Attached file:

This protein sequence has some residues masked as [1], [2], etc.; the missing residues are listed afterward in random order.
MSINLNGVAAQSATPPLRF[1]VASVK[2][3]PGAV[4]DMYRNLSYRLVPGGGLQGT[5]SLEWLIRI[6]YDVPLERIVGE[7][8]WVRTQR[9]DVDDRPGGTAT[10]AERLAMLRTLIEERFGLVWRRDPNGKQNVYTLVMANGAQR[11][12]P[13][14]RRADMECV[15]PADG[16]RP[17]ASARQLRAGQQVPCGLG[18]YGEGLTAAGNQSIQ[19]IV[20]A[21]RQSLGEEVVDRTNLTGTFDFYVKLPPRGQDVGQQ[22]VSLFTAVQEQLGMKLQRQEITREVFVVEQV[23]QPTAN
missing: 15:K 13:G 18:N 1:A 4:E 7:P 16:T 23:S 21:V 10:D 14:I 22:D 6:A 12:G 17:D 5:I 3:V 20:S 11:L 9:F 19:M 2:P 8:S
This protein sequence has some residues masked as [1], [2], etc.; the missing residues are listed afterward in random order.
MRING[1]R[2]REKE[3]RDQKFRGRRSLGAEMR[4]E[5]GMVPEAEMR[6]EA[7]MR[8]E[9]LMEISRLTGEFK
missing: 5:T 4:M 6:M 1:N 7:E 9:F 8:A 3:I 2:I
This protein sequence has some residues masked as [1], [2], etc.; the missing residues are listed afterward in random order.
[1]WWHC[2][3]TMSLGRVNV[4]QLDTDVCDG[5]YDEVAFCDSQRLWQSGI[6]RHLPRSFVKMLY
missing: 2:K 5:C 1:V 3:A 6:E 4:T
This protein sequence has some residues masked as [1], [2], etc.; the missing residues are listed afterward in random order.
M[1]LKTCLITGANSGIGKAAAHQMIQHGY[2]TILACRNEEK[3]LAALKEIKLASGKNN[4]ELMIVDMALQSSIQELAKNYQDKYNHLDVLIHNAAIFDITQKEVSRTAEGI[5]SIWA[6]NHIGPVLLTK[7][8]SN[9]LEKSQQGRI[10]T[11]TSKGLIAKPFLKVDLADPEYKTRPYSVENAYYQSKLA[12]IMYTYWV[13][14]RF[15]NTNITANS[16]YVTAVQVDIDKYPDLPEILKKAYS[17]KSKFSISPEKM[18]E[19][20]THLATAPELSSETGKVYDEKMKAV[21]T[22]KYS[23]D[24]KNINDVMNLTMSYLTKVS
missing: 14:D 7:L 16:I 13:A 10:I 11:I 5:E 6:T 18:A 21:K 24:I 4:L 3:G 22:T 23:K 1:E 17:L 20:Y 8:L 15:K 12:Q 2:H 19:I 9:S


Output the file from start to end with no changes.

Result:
This protein sequence has some residues masked as [1], [2], etc.; the missing residues are listed afterward in random order.
MSINLNGVAAQSATPPLRF[1]VASVK[2][3]PGAV[4]DMYRNLSYRLVPGGGLQGT[5]SLEWLIRI[6]YDVPLERIVGE[7][8]WVRTQR[9]DVDDRPGGTAT[10]AERLAMLRTLIEERFGLVWRRDPNGKQNVYTLVMANGAQR[11][12]P[13][14]RRADMECV[15]PADG[16]RP[17]ASARQLRAGQQVPCGLG[18]YGEGLTAAGNQSIQ[19]IV[20]A[21]RQSLGEEVVDRTNLTGTFDFYVKLPPRGQDVGQQ[22]VSLFTAVQEQLGMKLQRQEITREVFVVEQV[23]QPTAN
missing: 15:K 13:G 18:N 1:A 4:E 7:P 16:T 23:S 21:V 10:D 14:I 22:D 6:A 12:G 17:D 5:I 3:V 20:S 11:L 9:F 19:M 2:P 8:S
This protein sequence has some residues masked as [1], [2], etc.; the missing residues are listed afterward in random order.
MRING[1]R[2]REKE[3]RDQKFRGRRSLGAEMR[4]E[5]GMVPEAEMR[6]EA[7]MR[8]E[9]LMEISRLTGEFK
missing: 5:T 4:M 6:M 1:N 7:E 9:F 8:A 3:I 2:I
This protein sequence has some residues masked as [1], [2], etc.; the missing residues are listed afterward in random order.
[1]WWHC[2][3]TMSLGRVNV[4]QLDTDVCDG[5]YDEVAFCDSQRLWQSGI[6]RHLPRSFVKMLY
missing: 2:K 5:C 1:V 3:A 6:E 4:T
This protein sequence has some residues masked as [1], [2], etc.; the missing residues are listed afterward in random order.
M[1]LKTCLITGANSGIGKAAAHQMIQHGY[2]TILACRNEEK[3]LAALKEIKLASGKNN[4]ELMIVDMALQSSIQELAKNYQDKYNHLDVLIHNAAIFDITQKEVSRTAEGI[5]SIWA[6]NHIGPVLLTK[7][8]SN[9]LEKSQQGRI[10]T[11]TSKGLIAKPFLKVDLADPEYKTRPYSVENAYYQSKLA[12]IMYTYWV[13][14]RF[15]NTNITANS[16]YVTAVQVDIDKYPDLPEILKKAYS[17]KSKFSISPEKM[18]E[19][20]THLATAPELSSETGKVYDEKMKAV[21]T[22]KYS[23]D[24]KNINDVMNLTMSYLTKVS
missing: 14:D 7:L 16:I 13:A 10:I 11:I 5:E 6:T 18:A 21:K 24:I 4:L 3:G 22:T 23:K 1:E 17:L 20:Y 8:L 15:K 12:Q 2:H 19:I 9:S